How a focus on law results in making doers not mere hearers is more of a puzzle. From a motivational point of view, grace is generally more powerful when it precedes law. In Scripture, Romans 5:6-11 illustrates the idea of grace before law: “while we were still weak” (5:6), “while we were still sinners” (5:8), “while we were yet enemies” (5:10) – Christ died for us. In the Old Testament, the deliverance from Egypt came before Sinai, a deliverance scarcely deserved by Israel. But touched by that gracious act of God they were prepared to move on to Sinai where they would also experience law as a gracious gift of God.

4. The tongue, widows, and the world. Following the discussion of doing and hearing, James lists three activities that mark the “doer”: a) bridling the tongue; b) caring for orphans and widows; c) keeping oneself unstained from the world. What is the common ground between these three? How would James rank these three items in a hierarchy of values? Would we agree – readily, reluctantly, or not at all?

This commentary originally appeared on the Good Word website, created by the Walla Walla School of Religion. Reproduced here by permission.


This is a companion discussion topic for the original entry at

(Thomas J Zwemer) #2

it seems that James was a brother of Jesus. in their childhood tradition has it the bothers were skeptical of Jesus. James came to maturity after the resurrection… so he could from first hand repeat the essence of the Sermon on the Mount. he stresses the ethics and ethos of Christian living, not to be saved but to live a life that demonstrated one whose confidence is in the Gospel of a Grace. Tom Z

(Steve Mga) #3

The Book of James is the First NT book, before the Gospels, to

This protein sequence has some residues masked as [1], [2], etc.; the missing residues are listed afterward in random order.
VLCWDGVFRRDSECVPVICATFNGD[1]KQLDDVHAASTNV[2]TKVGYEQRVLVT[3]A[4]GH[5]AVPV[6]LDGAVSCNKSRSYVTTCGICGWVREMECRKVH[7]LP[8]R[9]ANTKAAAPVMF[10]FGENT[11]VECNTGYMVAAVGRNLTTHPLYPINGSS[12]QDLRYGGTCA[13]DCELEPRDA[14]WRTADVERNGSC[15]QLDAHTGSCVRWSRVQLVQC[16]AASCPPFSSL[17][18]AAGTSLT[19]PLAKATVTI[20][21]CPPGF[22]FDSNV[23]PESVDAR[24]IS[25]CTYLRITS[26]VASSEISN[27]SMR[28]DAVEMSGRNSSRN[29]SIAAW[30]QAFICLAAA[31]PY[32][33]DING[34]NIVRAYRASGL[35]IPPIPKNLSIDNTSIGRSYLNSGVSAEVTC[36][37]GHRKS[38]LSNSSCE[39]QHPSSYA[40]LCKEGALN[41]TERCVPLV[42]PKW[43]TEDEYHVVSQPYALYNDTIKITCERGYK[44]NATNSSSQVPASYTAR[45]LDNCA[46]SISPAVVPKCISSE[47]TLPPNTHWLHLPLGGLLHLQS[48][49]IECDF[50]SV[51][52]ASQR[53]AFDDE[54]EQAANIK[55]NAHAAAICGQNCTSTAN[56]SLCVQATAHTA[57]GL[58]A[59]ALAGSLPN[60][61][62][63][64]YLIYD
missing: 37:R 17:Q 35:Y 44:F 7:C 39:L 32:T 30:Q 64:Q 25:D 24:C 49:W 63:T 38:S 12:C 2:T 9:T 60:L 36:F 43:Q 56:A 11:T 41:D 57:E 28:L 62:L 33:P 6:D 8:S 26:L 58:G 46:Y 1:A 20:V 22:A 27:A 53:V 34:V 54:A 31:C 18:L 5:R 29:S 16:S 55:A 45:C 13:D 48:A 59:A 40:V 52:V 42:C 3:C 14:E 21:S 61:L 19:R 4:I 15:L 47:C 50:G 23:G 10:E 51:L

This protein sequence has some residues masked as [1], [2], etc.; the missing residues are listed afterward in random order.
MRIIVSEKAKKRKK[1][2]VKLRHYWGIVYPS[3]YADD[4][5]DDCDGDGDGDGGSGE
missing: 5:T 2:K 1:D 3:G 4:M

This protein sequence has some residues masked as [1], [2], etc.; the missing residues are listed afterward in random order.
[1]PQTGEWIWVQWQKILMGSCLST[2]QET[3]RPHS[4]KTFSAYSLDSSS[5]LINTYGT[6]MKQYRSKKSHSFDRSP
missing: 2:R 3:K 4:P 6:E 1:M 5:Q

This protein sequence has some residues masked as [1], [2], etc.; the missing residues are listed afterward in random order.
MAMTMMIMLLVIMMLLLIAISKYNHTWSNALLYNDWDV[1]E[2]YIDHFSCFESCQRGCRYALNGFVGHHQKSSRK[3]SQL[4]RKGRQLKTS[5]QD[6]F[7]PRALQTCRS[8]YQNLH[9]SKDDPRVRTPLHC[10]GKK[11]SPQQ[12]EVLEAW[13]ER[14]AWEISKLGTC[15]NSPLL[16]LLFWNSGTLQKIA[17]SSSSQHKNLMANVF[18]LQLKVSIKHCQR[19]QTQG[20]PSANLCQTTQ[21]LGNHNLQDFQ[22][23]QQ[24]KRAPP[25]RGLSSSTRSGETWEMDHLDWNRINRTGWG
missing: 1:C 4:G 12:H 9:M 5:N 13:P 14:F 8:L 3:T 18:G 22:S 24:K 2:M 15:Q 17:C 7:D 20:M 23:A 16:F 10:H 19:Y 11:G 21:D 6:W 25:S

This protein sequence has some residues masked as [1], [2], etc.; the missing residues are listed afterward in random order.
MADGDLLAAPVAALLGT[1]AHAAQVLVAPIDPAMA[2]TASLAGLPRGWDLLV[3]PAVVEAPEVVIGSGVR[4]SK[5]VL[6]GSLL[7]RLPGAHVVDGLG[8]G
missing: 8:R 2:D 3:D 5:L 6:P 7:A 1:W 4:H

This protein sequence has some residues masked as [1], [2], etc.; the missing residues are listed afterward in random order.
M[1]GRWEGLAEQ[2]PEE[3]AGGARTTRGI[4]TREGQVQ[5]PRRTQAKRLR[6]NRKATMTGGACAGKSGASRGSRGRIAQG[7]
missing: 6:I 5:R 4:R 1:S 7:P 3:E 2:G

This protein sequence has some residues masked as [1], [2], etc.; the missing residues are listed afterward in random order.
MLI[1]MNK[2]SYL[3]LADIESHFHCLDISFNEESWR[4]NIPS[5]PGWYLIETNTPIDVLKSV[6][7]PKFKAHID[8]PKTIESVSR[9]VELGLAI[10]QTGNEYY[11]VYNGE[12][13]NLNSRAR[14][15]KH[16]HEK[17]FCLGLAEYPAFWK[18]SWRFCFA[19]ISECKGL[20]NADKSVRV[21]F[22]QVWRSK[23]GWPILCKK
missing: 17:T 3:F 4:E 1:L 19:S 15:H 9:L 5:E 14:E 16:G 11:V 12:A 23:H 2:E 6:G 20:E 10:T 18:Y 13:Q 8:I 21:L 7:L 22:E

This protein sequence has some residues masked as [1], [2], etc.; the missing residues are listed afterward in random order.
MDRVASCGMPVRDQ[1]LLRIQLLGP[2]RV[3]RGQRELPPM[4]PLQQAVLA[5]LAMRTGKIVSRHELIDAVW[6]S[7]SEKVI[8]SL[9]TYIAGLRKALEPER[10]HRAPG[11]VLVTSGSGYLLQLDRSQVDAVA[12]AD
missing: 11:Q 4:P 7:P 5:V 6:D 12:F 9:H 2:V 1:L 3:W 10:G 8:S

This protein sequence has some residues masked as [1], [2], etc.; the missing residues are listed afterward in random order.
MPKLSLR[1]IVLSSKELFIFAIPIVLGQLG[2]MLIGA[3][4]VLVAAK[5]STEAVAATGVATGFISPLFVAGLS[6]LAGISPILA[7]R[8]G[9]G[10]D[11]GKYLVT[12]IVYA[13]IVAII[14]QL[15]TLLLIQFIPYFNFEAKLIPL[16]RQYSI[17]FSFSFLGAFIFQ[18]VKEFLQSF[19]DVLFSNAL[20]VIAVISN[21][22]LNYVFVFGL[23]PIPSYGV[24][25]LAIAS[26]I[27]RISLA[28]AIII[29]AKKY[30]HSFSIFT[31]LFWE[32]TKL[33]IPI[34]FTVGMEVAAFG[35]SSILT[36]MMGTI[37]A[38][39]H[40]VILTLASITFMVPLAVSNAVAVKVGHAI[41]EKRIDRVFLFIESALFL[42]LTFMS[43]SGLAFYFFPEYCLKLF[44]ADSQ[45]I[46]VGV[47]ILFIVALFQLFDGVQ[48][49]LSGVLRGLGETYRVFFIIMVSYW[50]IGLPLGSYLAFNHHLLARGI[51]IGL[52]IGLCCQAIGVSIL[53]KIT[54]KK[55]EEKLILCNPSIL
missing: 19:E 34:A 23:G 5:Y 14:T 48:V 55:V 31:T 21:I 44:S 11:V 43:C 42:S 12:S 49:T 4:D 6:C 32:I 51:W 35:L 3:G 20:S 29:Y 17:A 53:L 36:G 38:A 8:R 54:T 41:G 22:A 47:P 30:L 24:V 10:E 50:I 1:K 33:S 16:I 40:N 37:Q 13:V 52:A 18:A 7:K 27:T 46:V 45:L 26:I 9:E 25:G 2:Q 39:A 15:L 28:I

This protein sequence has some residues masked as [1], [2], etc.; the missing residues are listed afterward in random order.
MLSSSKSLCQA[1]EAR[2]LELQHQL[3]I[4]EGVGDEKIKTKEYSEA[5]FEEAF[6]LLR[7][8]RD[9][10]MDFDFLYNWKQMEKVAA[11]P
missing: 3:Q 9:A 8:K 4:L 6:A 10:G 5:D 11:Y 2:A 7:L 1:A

use quotations from the ministry of Jesus.

(Robert Sonter) #4

Certainly an interesting discussion. And while these gentlemen commented well on the overall theme of the book of James, none of them mentioned what to me, is possibly one of the most significant statements in the book:

"If anyone, then, knows the good they ought to do and doesn’t do it, it is sin for them." – James 4:17 (NIV)

As there are no chapter breaks in the original, one should read into chapter 5 to properly understand the context of this verse, and as you do so, you get a picture of just what “good” it was that James’ thought some of his readers ought to be doing.

But to me what is truly significant about this verse is that it effectively recasts the definition of sin. Sin was generally regarded as being “the breaking of the law” (ref 1 John 3:4). However here James is saying that we sin when we fail to do the good that we know we should do.

Or another possible interpretation is that the definition of “law” has changed. If sin is indeed the breaking of the law, then the law is now that we must do the good we know we should do. (As opposed to the Torah, which applied before the death of Christ.)

Either way, this serves to show the fallacy of the idea that we could ever achieve perfection in our earthly human state. None of us has the energy, the time, the patience or the financial resources, to do all of the good we know we should do.